AARC LIVE! Virtual Learning Event — Leading Beyond Covid-19.

Saturday, Dec. 5

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9:00 a.m.–10:00 a.m. Central | Adult Acute Care

PLENARY: 36th Phil Kittredge Memorial Lecture

Noninvasive Respiratory Support

Thomas Piraino, RRT, FCSRT, FAARC

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This presentation will discuss the use of HFNC and NIV ventilation in acute hypoxemia and hypercarbic respiratory failure, re-intubation prevention, and chronic respiratory failure management. The principal factors related to patient comfort and interface will be highlighted.

10:00 a.m.–11:30 a.m. Central | Clinical Practice

Open Forum — Potpourri

Supported by an unrestricted educational grant from

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Researchers and clinicians present their findings in sessions grouped by topic. Authors briefly present their findings and engage in an open discussion with the moderators and attendees.

11:00 a.m.–12:15 p.m. Central | Ambulatory & Post-Acute Care

SYMPOSIUM: Post-Acute Respiratory Care

11:00 a.m.–11:35 a.m. Central

Surviving ECMO

Shawn Clark, ABJ

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This presentation will look at a case study of a patient who had the flu, was intubated at one hospital then transferred to another for ECMO evaluation. Attendees will review the patient’s perspective on treatment in the acute care setting. The presenter will discuss the course of care before, during and after VV ECMO.

This session is part of the “Post-Acute Respiratory Care” symposium.

11:40 a.m.–12:15 p.m. Central

Transitional Respiratory Care — Don't Fall into the Gap!

Vrati Doshi, BS, MSc, RRT

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This talk focuses on identifying and overcoming barriers for high acuity respiratory patients transitioning home or to a skilled nursing facility from the hospital. Attendees will learn tips for implementing a successful long-term transitional care program specialized in disease management, medication and equipment education Outcome measures to increase compliance, reduce readmission rates, and improve patient quality of life will also be shared.

This session is part of the “Post-Acute Respiratory Care” symposium.

11:00 a.m.–2:15 p.m. Central | Ethics

SYMPOSIUM: Ethics: The Good, the Bad, and the Ugly

11:00 a.m.–11:35 a.m. Central

Autonomy vs. Beneficence

Melissa Ash, BS, RRT, RRT-ACCS

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When evaluating the ethical issues of a situation, health care providers are encouraged to select a specific principle and make ethical recommendations based on that principle. However, many situations involve more than one ethical principle. This presentation will explore the battle of autonomy and beneficence through case studies and discussion.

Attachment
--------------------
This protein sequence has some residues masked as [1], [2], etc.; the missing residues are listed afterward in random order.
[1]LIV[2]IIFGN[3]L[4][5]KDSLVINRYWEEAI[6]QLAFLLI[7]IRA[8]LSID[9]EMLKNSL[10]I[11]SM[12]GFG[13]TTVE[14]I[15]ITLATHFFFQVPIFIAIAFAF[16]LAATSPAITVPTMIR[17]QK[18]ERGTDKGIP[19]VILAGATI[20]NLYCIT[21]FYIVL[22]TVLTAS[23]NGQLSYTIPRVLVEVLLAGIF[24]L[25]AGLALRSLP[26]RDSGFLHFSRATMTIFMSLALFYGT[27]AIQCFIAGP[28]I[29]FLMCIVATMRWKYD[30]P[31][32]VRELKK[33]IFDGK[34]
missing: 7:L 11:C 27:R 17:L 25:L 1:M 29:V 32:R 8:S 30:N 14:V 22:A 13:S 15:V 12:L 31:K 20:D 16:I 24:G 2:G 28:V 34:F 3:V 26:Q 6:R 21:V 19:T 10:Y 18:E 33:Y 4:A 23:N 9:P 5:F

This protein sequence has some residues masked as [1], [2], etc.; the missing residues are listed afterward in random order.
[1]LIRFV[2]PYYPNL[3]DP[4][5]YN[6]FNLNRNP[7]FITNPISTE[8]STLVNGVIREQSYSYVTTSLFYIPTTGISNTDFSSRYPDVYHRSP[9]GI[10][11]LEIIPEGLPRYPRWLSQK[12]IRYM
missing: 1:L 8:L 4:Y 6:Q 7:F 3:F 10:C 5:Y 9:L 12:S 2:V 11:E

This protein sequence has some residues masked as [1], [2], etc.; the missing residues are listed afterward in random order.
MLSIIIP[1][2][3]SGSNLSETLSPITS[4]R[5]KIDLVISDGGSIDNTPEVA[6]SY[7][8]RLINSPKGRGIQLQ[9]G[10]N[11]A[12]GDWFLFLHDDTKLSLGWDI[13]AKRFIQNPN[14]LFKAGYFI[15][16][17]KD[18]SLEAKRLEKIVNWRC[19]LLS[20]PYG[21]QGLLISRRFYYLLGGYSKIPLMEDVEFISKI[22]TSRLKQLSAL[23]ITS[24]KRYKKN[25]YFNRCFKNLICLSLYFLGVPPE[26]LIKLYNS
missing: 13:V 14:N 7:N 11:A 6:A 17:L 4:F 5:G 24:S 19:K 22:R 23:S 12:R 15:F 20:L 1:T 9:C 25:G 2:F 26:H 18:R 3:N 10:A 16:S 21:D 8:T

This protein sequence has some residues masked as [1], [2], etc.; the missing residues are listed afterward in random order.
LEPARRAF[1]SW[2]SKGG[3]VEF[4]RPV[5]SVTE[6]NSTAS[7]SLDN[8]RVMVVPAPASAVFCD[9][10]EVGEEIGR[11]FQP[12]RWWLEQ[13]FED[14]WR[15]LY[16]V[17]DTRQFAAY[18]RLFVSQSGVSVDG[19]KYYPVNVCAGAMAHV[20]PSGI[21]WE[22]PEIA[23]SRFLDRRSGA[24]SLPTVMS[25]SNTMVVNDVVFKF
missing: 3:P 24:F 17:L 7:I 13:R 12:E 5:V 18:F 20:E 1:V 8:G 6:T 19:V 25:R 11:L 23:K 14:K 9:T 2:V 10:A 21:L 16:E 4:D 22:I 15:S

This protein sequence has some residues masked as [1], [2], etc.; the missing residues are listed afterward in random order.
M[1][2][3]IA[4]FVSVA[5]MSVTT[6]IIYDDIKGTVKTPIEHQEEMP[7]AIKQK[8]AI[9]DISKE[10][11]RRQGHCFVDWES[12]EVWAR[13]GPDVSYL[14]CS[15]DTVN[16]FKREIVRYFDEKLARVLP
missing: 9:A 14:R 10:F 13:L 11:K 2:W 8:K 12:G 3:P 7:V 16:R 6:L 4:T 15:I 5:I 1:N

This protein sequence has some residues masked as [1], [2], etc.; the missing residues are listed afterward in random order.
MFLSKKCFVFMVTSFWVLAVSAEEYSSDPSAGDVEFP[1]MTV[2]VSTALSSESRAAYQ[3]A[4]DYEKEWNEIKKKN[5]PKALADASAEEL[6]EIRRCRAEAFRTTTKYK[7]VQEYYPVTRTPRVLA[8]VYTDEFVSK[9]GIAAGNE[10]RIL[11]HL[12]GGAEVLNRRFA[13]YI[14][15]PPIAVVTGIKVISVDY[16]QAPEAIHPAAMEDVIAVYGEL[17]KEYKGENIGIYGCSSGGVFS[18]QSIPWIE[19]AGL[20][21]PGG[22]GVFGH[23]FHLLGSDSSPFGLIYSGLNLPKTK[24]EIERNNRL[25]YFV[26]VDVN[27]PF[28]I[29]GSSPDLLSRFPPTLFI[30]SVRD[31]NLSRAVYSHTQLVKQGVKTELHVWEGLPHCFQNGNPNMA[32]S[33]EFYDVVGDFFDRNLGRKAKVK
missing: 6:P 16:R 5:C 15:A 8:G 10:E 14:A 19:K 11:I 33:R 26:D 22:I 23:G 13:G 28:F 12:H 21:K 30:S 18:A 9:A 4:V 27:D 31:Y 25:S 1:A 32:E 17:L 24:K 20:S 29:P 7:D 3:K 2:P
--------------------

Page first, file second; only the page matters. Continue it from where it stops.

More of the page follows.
This session is part of the “Ethics: The Good, the Bad, and the Ugly” symposium.

11:40 a.m.–12:15 p.m. Central

The Fight for Justice

Karsten Roberts, MSc, RRT, RRT-ACCS

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The ethical principle of justice in health care—treating people fairly—seems to be a clear directive. However, it has been argued that health inequities arising from social determinants are unjust. This presentation will define and identify social determinants of health and discuss the concept in the context of the ethical principle of justice. Case studies illustrating the concept will be presented for the audience to discuss.

This session is part of the “Ethics: The Good, the Bad, and the Ugly” symposium.

1:00 p.m.–1:35 p.m. Central

Futile or Fruitful: Medical Interventions and the RT

Shawna Strickland, RRT, RRT-ACCS, RRT-NPS

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Interventions that are not likely to produce a medical benefit for the patient are referred to as futile. However, futility is not an easy concept to apply in real life. In this presentation, futility is defined, and the limitations of practical use identified. Case studies that illustrate the concept of futility and the challenges associated with application will be presented for the audience to discuss.

This session is part of the “Ethics: The Good, the Bad, and the Ugly” symposium.

1:40 p.m.–2:15 p.m. Central

Throwing In the Towel — Can an RT Give Up on a Patient?